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Editorial: Disclose terms of settlements

Editorial: Disclose terms of settlements

Public has right to know impact of litigation
Editorial: Disclose terms of settlements
Photographer: Shutterstock

There are consequences to a court officer assaulting an inmate at a county jail or while transporting him to court — and it’s not just the consequences to the inmate or the officers involved in the assault.

There are also financial consequences to taxpayers, and the taxpayers have a right to know exactly that they’ll be paying.

In Montgomery County, two inmates have reportedly reached settlements in two separate lawsuits, both involving police brutality allegations.

In one case, an inmate says he was punched, kicked, slapped, jolted and struck with a Taser multiple times by more than one officer while serving time in the Montgomery County Jail.

The other case alleges that officers pushed and punched a man as he was being transported to a court appearance, exacerbating head and bodily injuries the man had recently suffered in a motorcycle crash.

County officials are expected to decide on whether to approve whatever settlements have been negotiated, possibly as early as today.

So far, the terms of the settlement have not been disclosed.

According to advisory opinions from the state Committee on Open Government, government officials have a legal obligation under the state Freedom of Information Law to disclose the terms of such settlements to the public.

The requirement for disclosure actually falls under several categories of the law.

Given that the law operates on the presumption of disclosure, only matters specifically exempted from disclosure can be kept from the public. Legal settlements are not specifically exempted.

Governments also are required to disclosure the expenditure of public money. So if money is changing hands, the county must disclose it.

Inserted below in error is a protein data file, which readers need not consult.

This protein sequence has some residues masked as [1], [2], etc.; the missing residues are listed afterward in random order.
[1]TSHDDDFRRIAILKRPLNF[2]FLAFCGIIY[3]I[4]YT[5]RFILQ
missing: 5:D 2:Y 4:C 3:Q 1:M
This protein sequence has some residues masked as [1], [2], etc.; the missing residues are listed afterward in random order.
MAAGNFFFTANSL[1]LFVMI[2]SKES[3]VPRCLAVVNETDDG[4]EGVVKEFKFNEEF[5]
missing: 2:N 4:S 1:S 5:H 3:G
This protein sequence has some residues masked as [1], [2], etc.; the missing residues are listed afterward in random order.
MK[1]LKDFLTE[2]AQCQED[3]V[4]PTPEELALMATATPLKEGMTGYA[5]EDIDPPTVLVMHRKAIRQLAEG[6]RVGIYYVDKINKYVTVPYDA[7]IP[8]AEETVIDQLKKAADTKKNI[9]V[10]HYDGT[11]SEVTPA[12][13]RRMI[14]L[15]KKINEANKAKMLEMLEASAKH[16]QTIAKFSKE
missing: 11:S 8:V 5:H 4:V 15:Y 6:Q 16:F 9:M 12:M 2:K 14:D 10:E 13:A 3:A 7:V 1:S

We’re confident that county officials don’t intend to continue to keep the information about the settlements from the public and that they disclose the full terms of the settlements — including what the county and/or its insurance carrier have to pay out, whatever it cost for the county to defend against the allegations, and whatever effects it might have on the county’s insurance premiums.

By disclosing the settlement terms, county officials would not just be telling taxpayers a dollar amount.

They’ll also be giving them information and possibly the inspiration they need to demand more accountability from county officials and employees in terms of how they treat citizens, including people in custody.

Taxpayers knowing they’ll be forced to pay out a specific amount of money as compensation for government actions, and knowing what the county was forced to pay in legal fees and court costs, could be the impetus for the public to demand better accountability and supervision and training of officers.

It could be the impetus for greater security measures at county facilities. It could be impetus for stricter hiring practices.

The public doesn’t like having to pay for lax supervision or poor hiring practices. And it doesn’t like the thought that what happened to these inmates could happen to themselves, a friend or a relative or some other citizens.

We hope that county officials see fit to disclose the terms.

It’s more than about money. It’s also about accountability.

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